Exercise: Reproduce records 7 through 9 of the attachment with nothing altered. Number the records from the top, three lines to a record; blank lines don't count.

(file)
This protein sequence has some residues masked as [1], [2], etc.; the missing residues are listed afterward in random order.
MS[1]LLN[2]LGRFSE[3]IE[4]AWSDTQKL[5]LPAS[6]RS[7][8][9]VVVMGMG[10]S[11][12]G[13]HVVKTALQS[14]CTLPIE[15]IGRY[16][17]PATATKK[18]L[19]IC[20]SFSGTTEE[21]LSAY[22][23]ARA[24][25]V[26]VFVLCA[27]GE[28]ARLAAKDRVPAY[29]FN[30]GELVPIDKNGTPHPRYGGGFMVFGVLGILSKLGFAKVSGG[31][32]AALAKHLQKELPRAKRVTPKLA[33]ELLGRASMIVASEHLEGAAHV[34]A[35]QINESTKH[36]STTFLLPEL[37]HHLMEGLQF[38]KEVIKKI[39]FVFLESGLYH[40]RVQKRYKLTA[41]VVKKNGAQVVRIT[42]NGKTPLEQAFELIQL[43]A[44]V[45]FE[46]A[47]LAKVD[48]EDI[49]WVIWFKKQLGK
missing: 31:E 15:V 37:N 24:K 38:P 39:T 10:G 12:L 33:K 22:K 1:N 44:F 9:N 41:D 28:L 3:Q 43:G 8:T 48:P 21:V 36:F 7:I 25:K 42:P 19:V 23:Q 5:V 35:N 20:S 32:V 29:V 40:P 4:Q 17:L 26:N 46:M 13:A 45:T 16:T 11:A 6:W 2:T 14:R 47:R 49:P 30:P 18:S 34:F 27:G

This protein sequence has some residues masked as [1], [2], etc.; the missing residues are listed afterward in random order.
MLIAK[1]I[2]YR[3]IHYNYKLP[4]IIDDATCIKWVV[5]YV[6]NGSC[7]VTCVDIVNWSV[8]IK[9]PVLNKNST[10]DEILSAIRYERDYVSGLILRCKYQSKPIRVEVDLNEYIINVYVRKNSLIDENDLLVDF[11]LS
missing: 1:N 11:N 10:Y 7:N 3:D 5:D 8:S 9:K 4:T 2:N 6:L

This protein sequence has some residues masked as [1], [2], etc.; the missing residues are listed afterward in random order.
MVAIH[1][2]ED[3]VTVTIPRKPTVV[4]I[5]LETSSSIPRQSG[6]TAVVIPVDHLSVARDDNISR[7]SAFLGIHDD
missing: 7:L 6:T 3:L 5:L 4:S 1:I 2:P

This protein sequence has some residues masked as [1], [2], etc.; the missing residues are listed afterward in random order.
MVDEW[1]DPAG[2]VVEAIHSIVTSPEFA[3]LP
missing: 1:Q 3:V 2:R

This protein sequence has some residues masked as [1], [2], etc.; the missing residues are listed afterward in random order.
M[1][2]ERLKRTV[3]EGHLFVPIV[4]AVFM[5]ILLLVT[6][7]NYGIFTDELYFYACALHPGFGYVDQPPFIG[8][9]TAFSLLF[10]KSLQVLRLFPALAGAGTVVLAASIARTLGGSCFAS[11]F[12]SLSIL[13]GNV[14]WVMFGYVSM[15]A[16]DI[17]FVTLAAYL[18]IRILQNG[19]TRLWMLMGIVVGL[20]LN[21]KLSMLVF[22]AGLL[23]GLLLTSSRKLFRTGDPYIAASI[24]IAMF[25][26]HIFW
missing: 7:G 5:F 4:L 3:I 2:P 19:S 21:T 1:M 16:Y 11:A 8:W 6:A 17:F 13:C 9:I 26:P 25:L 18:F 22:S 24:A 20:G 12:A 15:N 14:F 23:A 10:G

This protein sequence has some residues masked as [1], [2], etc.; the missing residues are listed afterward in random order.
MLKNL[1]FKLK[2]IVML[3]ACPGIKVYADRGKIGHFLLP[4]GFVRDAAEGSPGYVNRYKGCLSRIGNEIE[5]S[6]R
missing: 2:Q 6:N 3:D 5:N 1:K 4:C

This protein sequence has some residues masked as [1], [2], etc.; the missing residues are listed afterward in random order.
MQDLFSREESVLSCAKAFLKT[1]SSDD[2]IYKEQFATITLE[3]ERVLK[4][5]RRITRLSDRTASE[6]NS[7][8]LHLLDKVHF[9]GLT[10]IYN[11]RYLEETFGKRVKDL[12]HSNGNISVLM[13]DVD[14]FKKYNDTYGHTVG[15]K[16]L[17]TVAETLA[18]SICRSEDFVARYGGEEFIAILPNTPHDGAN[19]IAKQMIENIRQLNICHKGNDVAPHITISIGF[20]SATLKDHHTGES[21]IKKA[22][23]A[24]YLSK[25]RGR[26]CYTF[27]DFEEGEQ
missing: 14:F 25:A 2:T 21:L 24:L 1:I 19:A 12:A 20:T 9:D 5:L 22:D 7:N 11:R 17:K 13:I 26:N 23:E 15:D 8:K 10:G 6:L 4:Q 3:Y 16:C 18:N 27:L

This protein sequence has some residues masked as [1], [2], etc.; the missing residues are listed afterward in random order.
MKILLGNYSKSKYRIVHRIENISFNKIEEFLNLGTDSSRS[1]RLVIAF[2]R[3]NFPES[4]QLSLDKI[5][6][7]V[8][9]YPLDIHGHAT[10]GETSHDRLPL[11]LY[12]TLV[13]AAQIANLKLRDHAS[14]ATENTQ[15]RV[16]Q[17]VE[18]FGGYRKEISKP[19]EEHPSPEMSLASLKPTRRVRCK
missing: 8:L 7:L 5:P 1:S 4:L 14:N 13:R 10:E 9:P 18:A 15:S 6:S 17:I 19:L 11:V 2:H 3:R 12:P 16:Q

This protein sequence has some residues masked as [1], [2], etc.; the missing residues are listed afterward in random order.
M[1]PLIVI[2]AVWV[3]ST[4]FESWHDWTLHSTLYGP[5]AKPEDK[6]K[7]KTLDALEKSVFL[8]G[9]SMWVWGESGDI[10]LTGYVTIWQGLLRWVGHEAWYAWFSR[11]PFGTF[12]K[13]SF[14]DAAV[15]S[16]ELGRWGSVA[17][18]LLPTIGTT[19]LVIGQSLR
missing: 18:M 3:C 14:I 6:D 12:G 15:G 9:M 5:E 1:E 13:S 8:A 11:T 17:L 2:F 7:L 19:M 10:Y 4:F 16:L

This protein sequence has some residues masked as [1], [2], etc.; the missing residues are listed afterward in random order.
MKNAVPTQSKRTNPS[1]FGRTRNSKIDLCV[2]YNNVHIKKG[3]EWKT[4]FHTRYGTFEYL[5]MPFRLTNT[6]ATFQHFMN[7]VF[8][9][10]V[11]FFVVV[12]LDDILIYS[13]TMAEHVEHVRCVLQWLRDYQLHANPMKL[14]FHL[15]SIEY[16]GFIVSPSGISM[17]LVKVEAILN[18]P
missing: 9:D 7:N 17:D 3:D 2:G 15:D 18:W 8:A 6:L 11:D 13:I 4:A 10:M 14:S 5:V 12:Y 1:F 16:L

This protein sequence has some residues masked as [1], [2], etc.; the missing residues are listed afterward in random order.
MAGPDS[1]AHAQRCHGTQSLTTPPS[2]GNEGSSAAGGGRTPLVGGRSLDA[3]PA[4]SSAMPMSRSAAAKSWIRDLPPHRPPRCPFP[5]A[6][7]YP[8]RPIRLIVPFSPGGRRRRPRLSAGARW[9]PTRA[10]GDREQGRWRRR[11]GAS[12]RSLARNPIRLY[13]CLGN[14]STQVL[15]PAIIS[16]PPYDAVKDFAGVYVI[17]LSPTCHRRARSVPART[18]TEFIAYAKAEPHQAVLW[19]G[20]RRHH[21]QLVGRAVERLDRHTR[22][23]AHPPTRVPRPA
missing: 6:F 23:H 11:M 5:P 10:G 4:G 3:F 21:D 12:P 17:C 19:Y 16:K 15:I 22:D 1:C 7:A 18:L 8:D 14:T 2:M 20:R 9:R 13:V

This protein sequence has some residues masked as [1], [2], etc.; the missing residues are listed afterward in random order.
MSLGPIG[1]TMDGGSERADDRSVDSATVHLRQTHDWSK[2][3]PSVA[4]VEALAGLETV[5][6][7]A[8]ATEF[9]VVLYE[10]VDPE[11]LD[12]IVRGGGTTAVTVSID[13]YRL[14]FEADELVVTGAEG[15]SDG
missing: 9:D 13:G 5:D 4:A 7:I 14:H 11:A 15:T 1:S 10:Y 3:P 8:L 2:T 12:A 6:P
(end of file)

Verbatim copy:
This protein sequence has some residues masked as [1], [2], etc.; the missing residues are listed afterward in random order.
MQDLFSREESVLSCAKAFLKT[1]SSDD[2]IYKEQFATITLE[3]ERVLK[4][5]RRITRLSDRTASE[6]NS[7][8]LHLLDKVHF[9]GLT[10]IYN[11]RYLEETFGKRVKDL[12]HSNGNISVLM[13]DVD[14]FKKYNDTYGHTVG[15]K[16]L[17]TVAETLA[18]SICRSEDFVARYGGEEFIAILPNTPHDGAN[19]IAKQMIENIRQLNICHKGNDVAPHITISIGF[20]SATLKDHHTGES[21]IKKA[22][23]A[24]YLSK[25]RGR[26]CYTF[27]DFEEGEQ
missing: 14:F 25:A 2:T 21:L 24:L 1:I 19:A 12:A 20:T 9:D 5:L 22:D 7:N 11:R 17:K 13:I 26:N 23:E 15:D 8:K 10:G 6:L 4:Q 3:Y 16:C 18:N 27:L

This protein sequence has some residues masked as [1], [2], etc.; the missing residues are listed afterward in random order.
MKILLGNYSKSKYRIVHRIENISFNKIEEFLNLGTDSSRS[1]RLVIAF[2]R[3]NFPES[4]QLSLDKI[5][6][7]V[8][9]YPLDIHGHAT[10]GETSHDRLPL[11]LY[12]TLV[13]AAQIANLKLRDHAS[14]ATENTQ[15]RV[16]Q[17]VE[18]FGGYRKEISKP[19]EEHPSPEMSLASLKPTRRVRCK
missing: 8:L 7:L 5:P 1:S 4:L 14:N 13:R 10:E 9:P 18:A 15:S 6:S 17:I 19:L 11:V 2:H 3:R 12:P 16:Q

This protein sequence has some residues masked as [1], [2], etc.; the missing residues are listed afterward in random order.
M[1]PLIVI[2]AVWV[3]ST[4]FESWHDWTLHSTLYGP[5]AKPEDK[6]K[7]KTLDALEKSVFL[8]G[9]SMWVWGESGDI[10]LTGYVTIWQGLLRWVGHEAWYAWFSR[11]PFGTF[12]K[13]SF[14]DAAV[15]S[16]ELGRWGSVA[17][18]LLPTIGTT[19]LVIGQSLR
missing: 18:M 3:C 14:I 6:D 12:G 15:G 9:M 5:E 1:E 13:S 8:A 11:T 17:L 2:F 7:L 19:M 10:Y 4:F 16:L